A Saintly priest had a devout parishioner who developed a habit of leaving the Church before the end of Mass. One day, while the parishioner was leaving the Church, the priest asked two altar servers with lighted candles to accompany him and a third altar server to ring the bell. The parishioner felt embarrassed and a day after, he came to the parish office to ask the priest for an explanation for this action. The priest explained that the altar servers were only doing what they usually do when they accompany the Blessed Sacrament. He reminded the parishioner that after receiving communion, Jesus was fully present in him; therefore, the lighted candles and the bells were honouring the presence of Christ. He said to him, as you received the body of Christ, you are no longer your own, but you are in union with Christ.
The Old and New Testaments say much about the significance of physical and spiritual food in the life of the human person. During the journey of the people of Israel, they experienced hunger, thirst and many trials and tribulations. God sent them a special gift, Manna from above. This food helped them to regain their strength and relieved them of their thirst. God fed them with finest of wheat says the Psalmist (147:14). And so, Moses instructed the people never to forget this gracious deliverance from captivity and God’s presence in their 40 years journey to the Promised Land. Thus, they remembered God’s interventions in Passover celebrations. The Passover celebrations became the sign of their unity. In the New Testament, the Passover became a memorial of the paschal mysteries, the saving action of Jesus Christ. This found expression in gathering and sharing in the Most Holy Body and Blood of Jesus Christ. The early Christians called this gathering ‘the breaking of bread.’ Just as the Passover was a sign of unity for the people of Israel, so is the Eucharist the source of unity for the Disciples of Christ.
Since the celebration of Pentecost, the theme of oneness, union and unity are the focus of the selected readings in the Church’s liturgy. The Holy Spirit descended on the Apostles, the men and women in the Upper room as they were praying with one mind and heart. After the celebration of Pentecost was the celebration of the Most Holy Trinity when we reflected on Divine Unity. In the Trinity we see a divine model of oneness. In Solemnity of the Most Holy Body and Blood of Christ we celebrate Holy Communion.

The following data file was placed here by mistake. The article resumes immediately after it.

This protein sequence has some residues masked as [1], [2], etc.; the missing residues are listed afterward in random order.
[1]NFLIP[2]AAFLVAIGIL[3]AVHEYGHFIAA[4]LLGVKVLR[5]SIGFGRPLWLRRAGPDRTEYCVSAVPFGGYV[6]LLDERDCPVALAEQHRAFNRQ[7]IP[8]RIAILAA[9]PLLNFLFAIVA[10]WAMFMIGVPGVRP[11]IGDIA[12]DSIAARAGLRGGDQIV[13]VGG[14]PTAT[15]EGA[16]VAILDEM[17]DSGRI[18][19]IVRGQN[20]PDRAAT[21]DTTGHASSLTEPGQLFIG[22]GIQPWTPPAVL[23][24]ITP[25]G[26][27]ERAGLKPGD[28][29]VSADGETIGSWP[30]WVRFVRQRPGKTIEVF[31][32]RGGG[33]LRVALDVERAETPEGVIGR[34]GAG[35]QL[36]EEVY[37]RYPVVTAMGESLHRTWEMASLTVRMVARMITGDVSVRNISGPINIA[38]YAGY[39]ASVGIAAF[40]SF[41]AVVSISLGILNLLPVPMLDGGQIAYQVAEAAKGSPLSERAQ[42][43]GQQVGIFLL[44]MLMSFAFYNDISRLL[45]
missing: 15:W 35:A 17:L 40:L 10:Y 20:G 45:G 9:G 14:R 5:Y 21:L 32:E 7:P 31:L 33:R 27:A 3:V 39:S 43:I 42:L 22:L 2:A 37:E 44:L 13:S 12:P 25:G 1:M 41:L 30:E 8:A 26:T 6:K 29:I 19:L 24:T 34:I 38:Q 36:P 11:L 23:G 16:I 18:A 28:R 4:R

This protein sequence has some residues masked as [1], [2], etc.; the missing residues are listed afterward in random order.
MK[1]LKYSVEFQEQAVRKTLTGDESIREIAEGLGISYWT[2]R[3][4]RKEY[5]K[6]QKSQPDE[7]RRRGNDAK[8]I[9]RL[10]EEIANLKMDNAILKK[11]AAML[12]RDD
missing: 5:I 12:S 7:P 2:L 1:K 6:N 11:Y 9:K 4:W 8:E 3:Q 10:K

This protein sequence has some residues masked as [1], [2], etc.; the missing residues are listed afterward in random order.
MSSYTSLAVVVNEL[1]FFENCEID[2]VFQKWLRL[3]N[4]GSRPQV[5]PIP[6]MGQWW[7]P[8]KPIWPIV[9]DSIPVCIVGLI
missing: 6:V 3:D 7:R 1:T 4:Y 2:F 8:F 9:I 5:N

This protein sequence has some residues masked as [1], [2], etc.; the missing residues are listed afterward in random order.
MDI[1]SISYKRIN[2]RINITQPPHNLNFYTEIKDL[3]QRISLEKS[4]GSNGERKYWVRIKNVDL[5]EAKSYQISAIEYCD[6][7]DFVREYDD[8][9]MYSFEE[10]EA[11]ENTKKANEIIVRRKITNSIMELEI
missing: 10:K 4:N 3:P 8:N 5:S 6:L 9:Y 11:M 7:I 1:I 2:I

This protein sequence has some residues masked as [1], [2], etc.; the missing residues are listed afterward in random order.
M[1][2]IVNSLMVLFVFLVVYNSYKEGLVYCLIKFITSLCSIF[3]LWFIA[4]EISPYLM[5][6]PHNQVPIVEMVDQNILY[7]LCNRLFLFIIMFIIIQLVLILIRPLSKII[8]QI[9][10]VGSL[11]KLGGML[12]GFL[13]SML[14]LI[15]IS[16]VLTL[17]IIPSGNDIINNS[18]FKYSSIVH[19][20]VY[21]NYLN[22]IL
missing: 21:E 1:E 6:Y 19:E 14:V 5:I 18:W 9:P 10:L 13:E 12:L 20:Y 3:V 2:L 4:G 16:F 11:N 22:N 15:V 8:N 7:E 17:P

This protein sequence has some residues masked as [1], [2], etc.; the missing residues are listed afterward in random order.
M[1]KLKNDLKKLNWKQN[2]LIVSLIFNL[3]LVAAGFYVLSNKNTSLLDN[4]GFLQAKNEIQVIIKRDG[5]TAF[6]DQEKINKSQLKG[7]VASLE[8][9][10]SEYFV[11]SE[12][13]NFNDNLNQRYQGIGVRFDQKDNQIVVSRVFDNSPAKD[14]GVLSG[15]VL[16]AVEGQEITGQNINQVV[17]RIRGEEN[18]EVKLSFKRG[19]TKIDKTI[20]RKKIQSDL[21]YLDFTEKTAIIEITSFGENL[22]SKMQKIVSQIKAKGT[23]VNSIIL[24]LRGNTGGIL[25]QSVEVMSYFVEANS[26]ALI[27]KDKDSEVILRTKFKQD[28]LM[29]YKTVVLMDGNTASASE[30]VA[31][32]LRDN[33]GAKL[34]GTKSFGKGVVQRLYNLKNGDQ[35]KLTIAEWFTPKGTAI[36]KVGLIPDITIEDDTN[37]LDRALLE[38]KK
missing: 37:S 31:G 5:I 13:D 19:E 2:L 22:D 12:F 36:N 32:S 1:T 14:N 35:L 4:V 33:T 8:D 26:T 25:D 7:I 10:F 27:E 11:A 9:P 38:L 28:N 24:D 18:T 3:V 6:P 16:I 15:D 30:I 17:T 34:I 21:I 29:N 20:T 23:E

It is called Holy Communion because according to the Catechism of the Catholic Church, “…By this sacrament we unite ourselves to Christ, who makes us sharers in His Body and Blood to form a single body (CCC 1332). Furthermore, the Church teaches that the principal fruit of receiving the Eucharist in Holy Communion is an intimate union with Christ Jesus. Indeed the Lord said: ‘He who eats my flesh and drinks my blood abides in me and I in him’” – John 6:56 (CCC 1391).
Besides personal union with Christ, the Eucharist fosters communal union with Christ. It unites those who partake in it with Christ. It is a communion where the communicants are the body and Christ the head. In this communion Jesus describes himself as the Vine and the believers the branches. Paul succinctly explains the reason for the unity. He says, it is “Because there is one bread, we who are many are one body, for we are all partakers of the one bread” (1 Corinthians 10:16-17). Paul wrote the Letter to the Corinthians because he noticed how division was already rearing its head and tension was beginning to mount in the community life. His message was loud and clear: You cannot be eating from the same table and live in hatred and backbiting and destroying each other. As we celebrate Corpus Christi let us remember that before the table of the Lord, all barriers are broken, all political factions, ethnic nationalities must put aside their differences. Jesus becomes the centre of unity.
In the Gospel, Jesus declares, I am the Living Bread and by this he means the bread he offers is superior to the Manna of the Old Testament and anyone who eats it will never die. Jesus left this great gift of the Eucharist to us, before his departure from the world. He wants us to see him in something tangible, physical and material. ‘A sign of inward grace ordained by Jesus Christ, through which grace is given to the soul.’
A major weakness of online worship during the Corona pandemic lockdown is the fact that many people were not able to participate in the Holy Communion. Even though people could follow the Mass through television, radio and live streaming on social media, they could not satisfy their spiritual hunger with Holy Communion.
Our oneness and communion finds expression in our participating actively in the Eucharist by listening to the word, joining in singing and responding to the prayers. Above all, oneness with Christ in communion leads us into repeating the words of St. Paul: “It is no longer I who lives, but Christ living in me” (Galatians 2:20).
Msgr Richard Carroll says, “When Catholics are asked, ‘Do you have a personal relationship with Jesus Christ?’ they should answer a resounding YES! There is no closer union with Jesus than when you receive him in the Eucharist. You too say with St. Paul, “…and the life I now live is not my own CHRIST IS LIVING IN ME” (Gal. 2:20).
© Rev. Fr. Dr. Gerald Musa
Solemnity of the Most Holy Body and Blood of Christ (Corpus Christi); Year A; Deuteronomy 8:2-3, 14b-16a; 1 Corinthians 10:16-17; John 6:51-58